Capital One Increases Its Dividend Back to Pre-COVID Levels


Bank and credit card company Capital One Financial (NYSE:COF) has raised its quarterly dividend 300% to $0.40 per share for the first quarter, payable March 1.

The increase, announced yesterday, bumps the dividend back to where it was before the pandemic hit. Capital One lowered the quarterly dividend to $0.10 for the second and third quarters of 2020 as the company was saddled with net losses in the first and second quarters. The losses were the result of lower consumer spending and a high provision to cover anticipated credit losses.

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But Capital One returned to positive territory in the third quarter as spending picked up and the provision for credit losses fell from $4.2 billion in the second quarter to $331 million.

In the fourth quarter, the bank saw net income of $2.6 billion, or $5.35 per share, up from $2.4 billion in the third quarter and $1.2 billion in the fourth quarter of 2019. The gains were partly driven by year-over-year increases in credit card and auto loans. The efficiency ratio dropped to 54.64% from 56.03% a year ago, with a lower number representing an improvement.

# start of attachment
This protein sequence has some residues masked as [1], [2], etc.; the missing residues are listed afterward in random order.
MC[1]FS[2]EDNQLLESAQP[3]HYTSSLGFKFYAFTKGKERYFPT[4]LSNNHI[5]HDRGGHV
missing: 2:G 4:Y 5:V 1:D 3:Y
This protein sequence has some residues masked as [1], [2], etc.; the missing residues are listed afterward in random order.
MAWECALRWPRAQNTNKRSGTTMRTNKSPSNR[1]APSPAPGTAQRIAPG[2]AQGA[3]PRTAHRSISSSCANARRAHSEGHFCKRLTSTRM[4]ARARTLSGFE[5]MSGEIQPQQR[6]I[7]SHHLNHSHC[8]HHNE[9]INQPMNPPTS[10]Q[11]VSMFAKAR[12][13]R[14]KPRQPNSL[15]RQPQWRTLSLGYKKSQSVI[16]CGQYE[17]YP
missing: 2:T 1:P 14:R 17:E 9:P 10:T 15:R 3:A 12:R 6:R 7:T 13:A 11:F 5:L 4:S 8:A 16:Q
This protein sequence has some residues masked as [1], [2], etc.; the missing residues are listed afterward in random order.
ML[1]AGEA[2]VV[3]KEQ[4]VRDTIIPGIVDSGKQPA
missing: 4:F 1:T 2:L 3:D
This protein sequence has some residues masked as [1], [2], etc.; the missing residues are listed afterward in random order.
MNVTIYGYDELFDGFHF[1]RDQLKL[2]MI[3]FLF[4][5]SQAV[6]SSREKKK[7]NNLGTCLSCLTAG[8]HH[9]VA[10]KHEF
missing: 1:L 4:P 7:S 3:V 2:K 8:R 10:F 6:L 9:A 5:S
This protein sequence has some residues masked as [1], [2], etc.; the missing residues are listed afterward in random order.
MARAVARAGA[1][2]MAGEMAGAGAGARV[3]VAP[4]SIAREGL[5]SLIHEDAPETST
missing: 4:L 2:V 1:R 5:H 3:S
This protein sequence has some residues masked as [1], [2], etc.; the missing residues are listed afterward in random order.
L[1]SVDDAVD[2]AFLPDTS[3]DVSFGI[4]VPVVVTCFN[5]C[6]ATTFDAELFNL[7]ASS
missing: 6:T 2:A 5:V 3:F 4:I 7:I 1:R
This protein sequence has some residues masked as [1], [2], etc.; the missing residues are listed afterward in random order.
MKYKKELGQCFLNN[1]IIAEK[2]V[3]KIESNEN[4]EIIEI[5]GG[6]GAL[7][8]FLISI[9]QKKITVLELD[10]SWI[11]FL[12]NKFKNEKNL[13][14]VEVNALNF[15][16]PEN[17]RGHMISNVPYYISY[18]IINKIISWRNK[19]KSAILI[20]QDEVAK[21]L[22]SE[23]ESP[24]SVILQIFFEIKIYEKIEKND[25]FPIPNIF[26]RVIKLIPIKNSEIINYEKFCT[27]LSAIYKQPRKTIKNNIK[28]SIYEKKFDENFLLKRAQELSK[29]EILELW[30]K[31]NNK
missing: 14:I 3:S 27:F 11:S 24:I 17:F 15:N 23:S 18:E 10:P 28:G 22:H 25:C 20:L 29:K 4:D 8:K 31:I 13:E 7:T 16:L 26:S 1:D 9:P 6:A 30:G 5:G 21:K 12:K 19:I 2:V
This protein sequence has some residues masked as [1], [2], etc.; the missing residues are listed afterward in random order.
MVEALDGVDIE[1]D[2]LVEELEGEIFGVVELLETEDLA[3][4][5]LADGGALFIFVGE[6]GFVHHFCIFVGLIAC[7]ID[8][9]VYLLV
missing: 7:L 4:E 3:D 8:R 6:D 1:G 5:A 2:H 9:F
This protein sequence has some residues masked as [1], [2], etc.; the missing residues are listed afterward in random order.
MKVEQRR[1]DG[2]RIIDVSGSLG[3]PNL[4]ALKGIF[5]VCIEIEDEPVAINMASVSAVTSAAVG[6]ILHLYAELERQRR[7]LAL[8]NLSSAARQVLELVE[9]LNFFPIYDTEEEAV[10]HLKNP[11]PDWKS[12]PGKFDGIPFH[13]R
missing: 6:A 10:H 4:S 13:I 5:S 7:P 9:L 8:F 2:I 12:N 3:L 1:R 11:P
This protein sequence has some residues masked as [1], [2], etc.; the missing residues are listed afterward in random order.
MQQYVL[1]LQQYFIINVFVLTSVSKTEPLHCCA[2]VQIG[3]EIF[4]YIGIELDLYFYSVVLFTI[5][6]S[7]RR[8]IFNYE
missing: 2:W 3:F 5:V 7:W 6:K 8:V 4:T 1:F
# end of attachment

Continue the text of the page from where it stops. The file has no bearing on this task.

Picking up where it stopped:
The improved financials led to a common equity tier 1 (CET1) ratio of 13.7% at the end of the fourth quarter — 70 basis points higher (and better) than the third quarter, and 150 basis points higher than the fourth quarter of 2019.

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CEO Rich Fairbank said on the Jan. 26 earnings call:

We continue to estimate that our CET1 capital need is around 11%, which includes a buffer over our capital requirements under the [stress capital buffer] framework of 10.1%. As we close out 2020, we have approximately 270 basis points, or around $8 billion of capital, in excess of our CET1 target. Following the latest stress-test results released by the Federal Reserve last month, and in light of the strong capital position I just described, we expect to restore our quarterly dividend back to $0.40 per share in the first quarter, pending board approval. 

Fairbank also that the board authorized a stock repurchase of up to $7.5 billion, and approximately $500 million in the first quarter, based on the Fed’s average earnings rule.

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